Thursday, 5 March 2015

Nottingham theatre Royal

Miller's controversial, for the time, play about immigration, among other subjects, may be set in the 1950's when it had been written but look around, it's still as passionate a subject today in the media as it was back then, and this play pulls no punches.

One of the things that really excited me about this play was the intoxicating tension that was built up by all the actors and the dramatic black outs. That impending feeling that something was going to happen, something was going to kick off and not in a positive way. And of course anyone who knows the story, as I did, will know what that was. Even so, the tense atmosphere made you feel really uneasy about what was to unfold.

The play starts with lawyer and narrator of the play, Alfeiri, played by Michael Brandon, (for those old enough to remember, was Dempsey in "Dempsey and Makepeace"), and what a cracking performance he gave. Setting the scene and relating his advice throughout to Eddie, the play's protagonist, in the style of the old gangster movies, creating a wonderful 50's feel about his role and the play.

Eddie (Jonathan Guy-Lewis), is looking after his niece Catherine (Daisy Boulton) with his wife, Beatrice (Teresa Banham), but he has an unhealthy interest in her well being, and when she takes a shine to Rodolpho (James Rastall), one of the two Italian immigrants Eddie is housing, Eddie's protectiveness steps up a gear, with drastic results.

There are some really passionate performances put in here, especially from Jonathan, Daisy and Teresa. Rodolpho is perceived to be "not right" by Eddie for Catherine, which, due to Rodolpho's unusual blond hair for an Italian and his love of singing, dancing and making clothes, as well as his "confident" behaviour, is seen as gay by Eddie.Something he tries to prove to Catherine but failed to convince her. He feels that Rodolpho is using Catherine to gain legal citizenship by marrying her.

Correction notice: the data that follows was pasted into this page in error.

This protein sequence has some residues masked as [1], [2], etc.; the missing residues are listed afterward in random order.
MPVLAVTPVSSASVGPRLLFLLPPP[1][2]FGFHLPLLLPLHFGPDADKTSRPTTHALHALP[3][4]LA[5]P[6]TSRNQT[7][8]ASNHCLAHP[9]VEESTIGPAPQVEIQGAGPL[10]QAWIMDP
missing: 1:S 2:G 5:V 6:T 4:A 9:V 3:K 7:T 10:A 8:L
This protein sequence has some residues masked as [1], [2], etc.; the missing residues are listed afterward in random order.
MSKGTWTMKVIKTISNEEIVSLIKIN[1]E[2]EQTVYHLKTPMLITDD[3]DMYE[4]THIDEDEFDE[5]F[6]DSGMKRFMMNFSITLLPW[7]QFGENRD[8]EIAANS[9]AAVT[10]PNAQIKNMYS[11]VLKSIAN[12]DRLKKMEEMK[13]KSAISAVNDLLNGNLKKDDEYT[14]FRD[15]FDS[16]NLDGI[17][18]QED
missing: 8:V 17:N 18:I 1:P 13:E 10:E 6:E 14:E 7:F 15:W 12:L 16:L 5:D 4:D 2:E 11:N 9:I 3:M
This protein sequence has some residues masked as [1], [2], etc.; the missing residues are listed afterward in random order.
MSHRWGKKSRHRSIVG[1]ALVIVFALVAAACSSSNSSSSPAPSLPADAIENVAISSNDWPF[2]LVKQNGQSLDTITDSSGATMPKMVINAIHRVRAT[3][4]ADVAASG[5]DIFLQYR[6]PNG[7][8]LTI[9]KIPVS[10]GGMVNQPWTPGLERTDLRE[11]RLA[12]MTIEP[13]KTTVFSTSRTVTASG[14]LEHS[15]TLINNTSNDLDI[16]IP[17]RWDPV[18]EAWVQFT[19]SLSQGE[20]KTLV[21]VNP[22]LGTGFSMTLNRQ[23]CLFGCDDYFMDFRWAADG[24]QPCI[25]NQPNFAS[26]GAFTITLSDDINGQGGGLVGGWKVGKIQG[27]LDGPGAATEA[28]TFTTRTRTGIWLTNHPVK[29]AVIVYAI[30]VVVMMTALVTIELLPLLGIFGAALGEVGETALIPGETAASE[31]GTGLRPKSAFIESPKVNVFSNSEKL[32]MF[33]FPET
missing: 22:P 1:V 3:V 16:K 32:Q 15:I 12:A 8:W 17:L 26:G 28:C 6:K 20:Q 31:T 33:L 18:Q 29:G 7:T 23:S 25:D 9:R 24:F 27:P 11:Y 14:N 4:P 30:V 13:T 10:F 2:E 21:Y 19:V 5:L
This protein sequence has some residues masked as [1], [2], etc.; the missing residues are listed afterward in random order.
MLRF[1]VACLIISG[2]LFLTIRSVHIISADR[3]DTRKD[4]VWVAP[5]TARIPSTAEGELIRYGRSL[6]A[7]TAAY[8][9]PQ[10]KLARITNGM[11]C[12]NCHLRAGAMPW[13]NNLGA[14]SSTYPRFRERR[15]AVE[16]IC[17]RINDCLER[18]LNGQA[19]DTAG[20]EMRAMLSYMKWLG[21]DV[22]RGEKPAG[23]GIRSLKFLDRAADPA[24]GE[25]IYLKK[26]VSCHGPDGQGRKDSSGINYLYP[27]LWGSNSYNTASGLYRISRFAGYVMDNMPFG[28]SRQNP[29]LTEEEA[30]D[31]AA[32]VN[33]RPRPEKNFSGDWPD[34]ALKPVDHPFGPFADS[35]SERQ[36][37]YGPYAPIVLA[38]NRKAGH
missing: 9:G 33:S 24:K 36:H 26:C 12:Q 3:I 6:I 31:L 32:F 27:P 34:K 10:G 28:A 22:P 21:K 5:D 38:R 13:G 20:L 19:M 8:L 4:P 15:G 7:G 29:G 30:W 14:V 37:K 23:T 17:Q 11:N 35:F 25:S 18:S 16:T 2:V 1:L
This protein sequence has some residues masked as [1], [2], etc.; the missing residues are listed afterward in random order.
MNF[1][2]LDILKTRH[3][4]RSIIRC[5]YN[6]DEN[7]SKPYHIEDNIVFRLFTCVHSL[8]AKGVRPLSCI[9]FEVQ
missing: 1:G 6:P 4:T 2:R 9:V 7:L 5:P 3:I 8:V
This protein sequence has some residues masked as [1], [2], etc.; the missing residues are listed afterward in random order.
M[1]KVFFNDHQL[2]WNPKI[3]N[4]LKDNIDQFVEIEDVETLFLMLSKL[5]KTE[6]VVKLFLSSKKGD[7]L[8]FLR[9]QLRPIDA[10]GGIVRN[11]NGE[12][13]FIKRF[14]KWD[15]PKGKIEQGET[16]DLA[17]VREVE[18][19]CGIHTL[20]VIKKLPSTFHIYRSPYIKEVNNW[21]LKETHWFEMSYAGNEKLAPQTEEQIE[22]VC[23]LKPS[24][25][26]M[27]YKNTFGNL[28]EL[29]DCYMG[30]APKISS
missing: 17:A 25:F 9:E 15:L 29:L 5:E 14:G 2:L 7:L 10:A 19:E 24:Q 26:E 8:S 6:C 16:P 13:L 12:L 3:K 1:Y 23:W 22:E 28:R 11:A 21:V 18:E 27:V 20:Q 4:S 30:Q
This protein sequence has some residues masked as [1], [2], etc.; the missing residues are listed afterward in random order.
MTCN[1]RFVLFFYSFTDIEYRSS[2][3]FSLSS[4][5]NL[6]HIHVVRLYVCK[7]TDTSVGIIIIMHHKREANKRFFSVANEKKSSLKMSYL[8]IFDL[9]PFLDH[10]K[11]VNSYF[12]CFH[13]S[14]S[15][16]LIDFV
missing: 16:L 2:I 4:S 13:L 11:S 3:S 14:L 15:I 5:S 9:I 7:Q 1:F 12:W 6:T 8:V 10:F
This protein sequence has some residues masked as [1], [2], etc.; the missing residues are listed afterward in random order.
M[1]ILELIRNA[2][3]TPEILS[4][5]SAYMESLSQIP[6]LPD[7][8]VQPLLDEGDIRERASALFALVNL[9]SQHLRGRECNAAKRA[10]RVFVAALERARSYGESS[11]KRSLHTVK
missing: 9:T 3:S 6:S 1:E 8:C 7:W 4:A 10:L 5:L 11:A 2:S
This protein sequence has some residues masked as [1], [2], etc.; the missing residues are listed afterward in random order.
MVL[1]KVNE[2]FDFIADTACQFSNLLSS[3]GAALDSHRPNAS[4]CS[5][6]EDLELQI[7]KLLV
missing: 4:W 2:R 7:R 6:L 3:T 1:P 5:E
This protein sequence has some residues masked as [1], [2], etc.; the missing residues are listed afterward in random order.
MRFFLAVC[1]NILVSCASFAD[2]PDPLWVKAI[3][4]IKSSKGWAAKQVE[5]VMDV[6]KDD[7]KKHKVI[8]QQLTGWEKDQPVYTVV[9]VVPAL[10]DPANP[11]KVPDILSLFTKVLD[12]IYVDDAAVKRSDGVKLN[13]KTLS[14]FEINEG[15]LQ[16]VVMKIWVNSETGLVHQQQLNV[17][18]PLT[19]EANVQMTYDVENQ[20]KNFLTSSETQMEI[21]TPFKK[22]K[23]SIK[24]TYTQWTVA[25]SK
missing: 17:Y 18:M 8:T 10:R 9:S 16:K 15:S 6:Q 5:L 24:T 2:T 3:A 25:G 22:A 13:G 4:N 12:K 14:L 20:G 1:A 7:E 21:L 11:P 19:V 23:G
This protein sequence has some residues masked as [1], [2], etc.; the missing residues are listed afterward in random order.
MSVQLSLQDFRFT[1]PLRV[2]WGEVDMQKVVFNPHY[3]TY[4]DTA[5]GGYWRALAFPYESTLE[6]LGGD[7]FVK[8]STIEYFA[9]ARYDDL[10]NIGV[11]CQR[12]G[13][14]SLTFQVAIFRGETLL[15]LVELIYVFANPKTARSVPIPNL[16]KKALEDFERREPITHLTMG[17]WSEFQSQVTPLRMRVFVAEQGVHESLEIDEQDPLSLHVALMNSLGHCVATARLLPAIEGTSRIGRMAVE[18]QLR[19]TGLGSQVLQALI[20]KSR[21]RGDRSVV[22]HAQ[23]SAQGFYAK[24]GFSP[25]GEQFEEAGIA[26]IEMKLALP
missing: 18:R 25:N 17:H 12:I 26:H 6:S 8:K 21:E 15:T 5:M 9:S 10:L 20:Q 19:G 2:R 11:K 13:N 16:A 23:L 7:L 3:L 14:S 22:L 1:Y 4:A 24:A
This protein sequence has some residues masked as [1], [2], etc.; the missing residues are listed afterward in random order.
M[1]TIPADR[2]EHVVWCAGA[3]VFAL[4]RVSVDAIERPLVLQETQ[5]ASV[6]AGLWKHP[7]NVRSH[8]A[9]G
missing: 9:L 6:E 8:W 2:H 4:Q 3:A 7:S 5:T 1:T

Rodolpho's brother Marco (Philip Cairns) is the polar opposite of his brother, strong, macho and silent. He is always willing to stick up for his brother and the first half ends with Marco giving Eddie a bit of a subtle warning after Eddie "accidentally" punches Rodolpho during a thinly veiled boxing lesson. This anger by Eddie towards Rodolpho sets the scene for the second half.

Miller wrote this play initially as a one act play but then re wrote it as two parts, and while I think it could still work as a one act play, the interval did give you time to digest the intensity of the "scene setting" of the first half, making the second half fly by with it's exciting action packed ending..

It takes great acting to keep the intensity of a play running, but it also takes a great director as well, and Stephen Unwin kept this nervous anticipation bubbling along.

A clever use of space onstage having all the scenes of Alfeiri's office, the bedroom, kitchen, main living area and several other minor settings all on show at the same time, but with the clever lighting, designed by Paul Pyant, we were able to focus an separate sections and areas of the stage. Plus there is a very clever, and again quite subtle touch of lighting effect when Eddie makes his decision on how to solve his issue with Rodolpho.

Really enjoyable and tension packed play with a great bit of fight choreography. You can see "A View From A Bridge" at the Nottingham Theatre Royal until Saturday 7 March 2015. Should be on for a longer run in my opinion.

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